WARSAW—President Barack Obama is urging Congress to support a $1 billion initiative to boost U.S. military activity in Europe, the White House said Tuesday, as the president kicked off a four-day trip to the continent.
The White House added that the U.S. is reviewing its military presence in Europe as a result of Russia's intervention in Ukraine.
The announcement came as Obama arrived in Warsaw Tuesday morning, where he was met by President Bronislaw Komorowski of Poland.
After a brief greeting with Polish and American troops and a tour of F-16 fighter jets, Obama and his Polish host spoke briefly about their security cooperation and the pall that events in Ukraine have cast on the region.
"As friends and allies we stand united together and forever," Komorowski said.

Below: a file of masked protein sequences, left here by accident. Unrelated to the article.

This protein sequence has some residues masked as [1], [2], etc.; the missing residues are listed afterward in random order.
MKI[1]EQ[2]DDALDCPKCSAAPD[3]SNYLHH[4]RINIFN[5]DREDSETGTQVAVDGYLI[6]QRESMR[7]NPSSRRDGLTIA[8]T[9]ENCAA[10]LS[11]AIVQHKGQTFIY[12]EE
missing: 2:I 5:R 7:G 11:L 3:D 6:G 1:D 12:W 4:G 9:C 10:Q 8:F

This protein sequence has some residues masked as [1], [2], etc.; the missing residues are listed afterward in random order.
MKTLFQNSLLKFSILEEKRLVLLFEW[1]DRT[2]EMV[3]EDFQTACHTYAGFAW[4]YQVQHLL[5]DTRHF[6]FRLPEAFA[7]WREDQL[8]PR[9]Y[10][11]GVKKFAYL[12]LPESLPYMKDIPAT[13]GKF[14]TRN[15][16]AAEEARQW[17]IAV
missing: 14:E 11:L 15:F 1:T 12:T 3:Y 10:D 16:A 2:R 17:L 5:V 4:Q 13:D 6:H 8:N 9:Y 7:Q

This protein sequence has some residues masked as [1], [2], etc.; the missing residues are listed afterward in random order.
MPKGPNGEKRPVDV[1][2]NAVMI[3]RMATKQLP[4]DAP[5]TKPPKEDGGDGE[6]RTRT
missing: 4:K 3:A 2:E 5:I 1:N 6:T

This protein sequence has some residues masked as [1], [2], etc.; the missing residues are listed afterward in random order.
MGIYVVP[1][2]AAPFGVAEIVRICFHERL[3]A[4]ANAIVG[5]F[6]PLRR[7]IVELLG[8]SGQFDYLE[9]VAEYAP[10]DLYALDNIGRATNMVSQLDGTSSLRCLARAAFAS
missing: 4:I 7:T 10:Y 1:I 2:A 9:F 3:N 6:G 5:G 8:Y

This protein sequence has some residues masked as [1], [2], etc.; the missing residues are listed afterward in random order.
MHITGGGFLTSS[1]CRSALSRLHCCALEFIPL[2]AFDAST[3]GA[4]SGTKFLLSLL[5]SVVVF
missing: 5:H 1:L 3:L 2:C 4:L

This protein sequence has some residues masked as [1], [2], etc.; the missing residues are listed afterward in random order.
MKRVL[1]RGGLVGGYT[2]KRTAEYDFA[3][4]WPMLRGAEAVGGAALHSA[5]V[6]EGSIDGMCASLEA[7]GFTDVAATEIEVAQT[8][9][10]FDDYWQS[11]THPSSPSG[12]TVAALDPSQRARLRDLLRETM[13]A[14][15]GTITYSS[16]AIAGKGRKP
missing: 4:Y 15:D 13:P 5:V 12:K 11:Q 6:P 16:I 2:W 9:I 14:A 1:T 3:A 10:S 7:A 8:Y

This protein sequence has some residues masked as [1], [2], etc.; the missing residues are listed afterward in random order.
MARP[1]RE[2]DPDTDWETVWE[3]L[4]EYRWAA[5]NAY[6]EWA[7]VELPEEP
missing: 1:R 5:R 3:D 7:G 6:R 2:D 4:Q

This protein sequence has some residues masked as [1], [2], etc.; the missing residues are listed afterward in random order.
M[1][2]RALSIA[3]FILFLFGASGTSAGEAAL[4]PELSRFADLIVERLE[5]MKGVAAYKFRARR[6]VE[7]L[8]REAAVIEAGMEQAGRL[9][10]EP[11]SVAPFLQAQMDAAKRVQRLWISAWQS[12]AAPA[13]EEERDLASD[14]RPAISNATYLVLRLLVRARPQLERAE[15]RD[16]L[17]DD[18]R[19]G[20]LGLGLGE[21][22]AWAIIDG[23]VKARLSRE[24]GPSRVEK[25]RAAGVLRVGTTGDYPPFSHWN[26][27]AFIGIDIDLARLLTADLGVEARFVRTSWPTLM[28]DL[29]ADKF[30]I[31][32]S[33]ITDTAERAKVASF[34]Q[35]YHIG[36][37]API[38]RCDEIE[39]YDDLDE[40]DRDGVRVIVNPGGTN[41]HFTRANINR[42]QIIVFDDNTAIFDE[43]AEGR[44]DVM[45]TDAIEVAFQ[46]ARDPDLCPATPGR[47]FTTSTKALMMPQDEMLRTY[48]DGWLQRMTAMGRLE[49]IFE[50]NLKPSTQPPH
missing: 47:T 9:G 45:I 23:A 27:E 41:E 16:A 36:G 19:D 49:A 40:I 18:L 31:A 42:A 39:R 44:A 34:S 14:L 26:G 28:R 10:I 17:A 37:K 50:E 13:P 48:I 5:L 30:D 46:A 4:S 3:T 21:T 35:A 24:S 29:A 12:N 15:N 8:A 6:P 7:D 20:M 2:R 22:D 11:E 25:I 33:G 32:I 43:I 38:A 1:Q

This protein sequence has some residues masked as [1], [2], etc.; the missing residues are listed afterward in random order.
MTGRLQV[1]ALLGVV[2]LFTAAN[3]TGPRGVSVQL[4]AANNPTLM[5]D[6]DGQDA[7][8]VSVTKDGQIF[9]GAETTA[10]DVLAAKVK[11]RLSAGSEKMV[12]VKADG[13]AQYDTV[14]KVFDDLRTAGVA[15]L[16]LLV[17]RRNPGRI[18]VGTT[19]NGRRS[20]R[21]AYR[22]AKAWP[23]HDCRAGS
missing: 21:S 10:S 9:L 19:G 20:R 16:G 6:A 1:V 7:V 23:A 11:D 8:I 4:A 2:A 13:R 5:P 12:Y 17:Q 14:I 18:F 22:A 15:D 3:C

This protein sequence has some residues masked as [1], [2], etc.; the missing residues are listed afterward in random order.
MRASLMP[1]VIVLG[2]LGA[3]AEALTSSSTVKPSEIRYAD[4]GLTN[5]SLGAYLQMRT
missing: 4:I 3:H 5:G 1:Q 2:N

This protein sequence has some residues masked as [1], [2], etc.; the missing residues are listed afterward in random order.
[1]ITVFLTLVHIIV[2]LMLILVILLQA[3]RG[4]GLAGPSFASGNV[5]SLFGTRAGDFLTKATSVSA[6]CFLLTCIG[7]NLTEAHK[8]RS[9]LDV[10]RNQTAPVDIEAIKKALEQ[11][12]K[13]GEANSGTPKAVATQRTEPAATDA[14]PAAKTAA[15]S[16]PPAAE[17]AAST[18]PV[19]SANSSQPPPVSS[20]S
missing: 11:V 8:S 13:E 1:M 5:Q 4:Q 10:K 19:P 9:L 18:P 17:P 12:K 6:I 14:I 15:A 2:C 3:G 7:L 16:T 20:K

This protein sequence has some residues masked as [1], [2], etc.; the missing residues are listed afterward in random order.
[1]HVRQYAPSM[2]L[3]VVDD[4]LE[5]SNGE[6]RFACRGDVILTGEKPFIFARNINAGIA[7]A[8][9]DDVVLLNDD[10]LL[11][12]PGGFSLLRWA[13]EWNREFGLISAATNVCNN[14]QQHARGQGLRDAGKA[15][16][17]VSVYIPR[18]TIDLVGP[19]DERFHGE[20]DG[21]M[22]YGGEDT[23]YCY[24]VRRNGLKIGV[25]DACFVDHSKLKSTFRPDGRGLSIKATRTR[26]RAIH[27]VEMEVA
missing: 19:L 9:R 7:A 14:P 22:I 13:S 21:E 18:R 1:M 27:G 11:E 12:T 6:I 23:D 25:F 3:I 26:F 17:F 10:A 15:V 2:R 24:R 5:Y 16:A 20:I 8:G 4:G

Obama said he was starting his visit in Warsaw because America's commitment to the security of Poland and its allies "is sacrosanct," alluding to additional measures to increase the U.S. commitment to Poland's security.
The White House said Obama will call on Congress to support a "European Reassurance Initiative" of up to $1 billion to increase U.S. military rotations on the continent, plus boost exercises, training and the responsiveness of U.S. forces to reinforce NATO.
"These efforts will not come at the expense of other defense priorities, such as our commitment to the Asia Pacific rebalance," the statement said.
The effort would involve increased participation by the U.S. Navy in NATO naval force deployments, including "more persistent deployments" to the Black and Baltic seas, the White House added.
—By NBC News. Reuters contributed to this report.